And the third angel followed them, saying with a loud voice, If any man worship the beast and his image, and receive his mark in his forehead, or in his hand, 10 The same shall drink of the wine of the wrath of God, which is poured out without mixture into the cup of his indignation; and he shall be tormented with fire and brimstone in the presence of the holy angels, and in the presence of the Lamb: Revelation 14:9
God does not require you to endure to the end of anything. You were saved by the grace of God through faith in Jesus Christ. Your salvation is a FREE GIFT from God.:
But not as the offence, so also is the free gift. For if through the offence of one many be dead, much more the grace of God, and the gift by grace, which is by one man, Jesus Christ, hath abounded unto many. And not as it was by one that sinned, so is the gift: for the judgment was by one to condemnation, but the free gift is of many offences unto justification. Therefore as by the offence of one judgment came upon all men to condemnation; even so by the righteousness of one the free gift came upon all men unto justification of life. Romans 5:15 -16
The verses teach our salvation by GRACE through FAITH. It is a FREE GIFT We learn of it through Paul, the Apostle to the Gentiles.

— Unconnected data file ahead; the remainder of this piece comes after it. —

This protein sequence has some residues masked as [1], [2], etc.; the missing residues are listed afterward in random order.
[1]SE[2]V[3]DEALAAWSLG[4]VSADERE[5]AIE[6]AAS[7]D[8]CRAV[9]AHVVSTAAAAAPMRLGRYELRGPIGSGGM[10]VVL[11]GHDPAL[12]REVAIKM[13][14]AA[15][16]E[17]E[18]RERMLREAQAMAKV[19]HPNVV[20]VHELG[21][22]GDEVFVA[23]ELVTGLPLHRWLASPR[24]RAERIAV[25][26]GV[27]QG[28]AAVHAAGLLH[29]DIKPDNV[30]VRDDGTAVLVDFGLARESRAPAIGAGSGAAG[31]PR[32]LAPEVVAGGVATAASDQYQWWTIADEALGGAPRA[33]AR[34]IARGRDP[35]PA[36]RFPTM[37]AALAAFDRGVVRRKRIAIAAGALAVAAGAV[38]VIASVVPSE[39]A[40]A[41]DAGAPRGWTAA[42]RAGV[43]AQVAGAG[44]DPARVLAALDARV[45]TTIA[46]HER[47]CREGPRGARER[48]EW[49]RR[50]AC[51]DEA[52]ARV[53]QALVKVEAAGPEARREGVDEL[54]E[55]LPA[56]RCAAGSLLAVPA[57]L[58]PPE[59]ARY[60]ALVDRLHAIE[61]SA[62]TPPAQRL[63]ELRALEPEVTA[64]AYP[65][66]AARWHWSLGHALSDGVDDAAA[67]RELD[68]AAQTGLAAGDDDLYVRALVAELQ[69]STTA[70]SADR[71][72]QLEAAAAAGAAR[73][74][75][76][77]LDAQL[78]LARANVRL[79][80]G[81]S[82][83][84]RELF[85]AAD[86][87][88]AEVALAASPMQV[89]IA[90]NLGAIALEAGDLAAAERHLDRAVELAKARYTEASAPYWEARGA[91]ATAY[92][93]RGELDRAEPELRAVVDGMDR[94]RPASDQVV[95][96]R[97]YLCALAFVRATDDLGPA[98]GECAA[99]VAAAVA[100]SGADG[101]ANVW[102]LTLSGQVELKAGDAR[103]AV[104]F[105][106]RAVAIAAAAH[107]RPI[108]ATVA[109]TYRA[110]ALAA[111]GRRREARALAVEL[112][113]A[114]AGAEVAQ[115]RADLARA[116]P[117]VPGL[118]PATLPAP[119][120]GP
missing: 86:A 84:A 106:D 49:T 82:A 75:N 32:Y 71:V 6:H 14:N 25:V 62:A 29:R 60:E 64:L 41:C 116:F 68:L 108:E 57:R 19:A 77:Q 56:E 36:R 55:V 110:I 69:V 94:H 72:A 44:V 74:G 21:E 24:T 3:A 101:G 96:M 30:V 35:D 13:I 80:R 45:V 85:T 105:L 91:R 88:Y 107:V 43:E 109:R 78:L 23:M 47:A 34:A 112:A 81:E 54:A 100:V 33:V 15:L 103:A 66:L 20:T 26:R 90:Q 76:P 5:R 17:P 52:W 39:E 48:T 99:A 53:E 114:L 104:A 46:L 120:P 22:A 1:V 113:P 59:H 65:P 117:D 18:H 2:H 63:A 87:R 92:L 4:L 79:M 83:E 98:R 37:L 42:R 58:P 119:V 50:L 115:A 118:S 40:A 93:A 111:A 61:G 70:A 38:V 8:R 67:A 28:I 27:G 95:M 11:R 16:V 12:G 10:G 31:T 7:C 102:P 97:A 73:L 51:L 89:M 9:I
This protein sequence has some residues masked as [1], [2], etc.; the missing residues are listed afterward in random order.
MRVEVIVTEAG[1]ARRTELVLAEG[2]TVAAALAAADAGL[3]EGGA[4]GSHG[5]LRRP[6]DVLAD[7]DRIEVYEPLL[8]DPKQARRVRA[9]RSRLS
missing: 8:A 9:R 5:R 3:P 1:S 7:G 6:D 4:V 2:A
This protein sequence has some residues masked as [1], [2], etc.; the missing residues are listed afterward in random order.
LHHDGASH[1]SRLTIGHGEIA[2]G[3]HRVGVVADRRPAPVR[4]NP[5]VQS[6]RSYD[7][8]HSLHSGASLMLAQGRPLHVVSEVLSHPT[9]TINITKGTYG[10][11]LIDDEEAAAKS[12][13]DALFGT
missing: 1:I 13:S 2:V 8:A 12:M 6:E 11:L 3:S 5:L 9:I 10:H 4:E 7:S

So, is baptism necessary for salvation? It would almost seem so. Mark implies it, Peter specifies it in Acts 2:38, But Paul says in 1Corinthians 1:14:
¶ I thank God that I baptized none of you, but Crispus and Gaius;
A rather strange thing to say if not being baptized will put you in hell. It may be objected here that Paul was only saying. "If baptism is the source of your contention, I'm glad I had no part in baptizing you", but that won't work. It wasn't said out of anger or frustration, and Paul could have easily omitted the the statement without damage to his theme. He is totally aware of the fact that baptism during the church age is an ordinance and not a requirement for salvation. Why is Baptism necessary in Mark 16? Answer: In Mark 16 we are still under the kingdom gospel. It began with John the Baptist preaching repentance and baptism. It continued through-out the ministry of Jesus Christ and into the preaching of Peter in Acts Chapter 2. Keeping in mind the Jewish nature of the Gospels will help immeasurably in understanding why Baptism was necessary in the teaching of those disciples, but when Paul the apostle to the gentiles preached his message was pure grace. "For by grace are ye saved through faith; and that not of yourselves: it is the gift of God: (Eph 2:8 )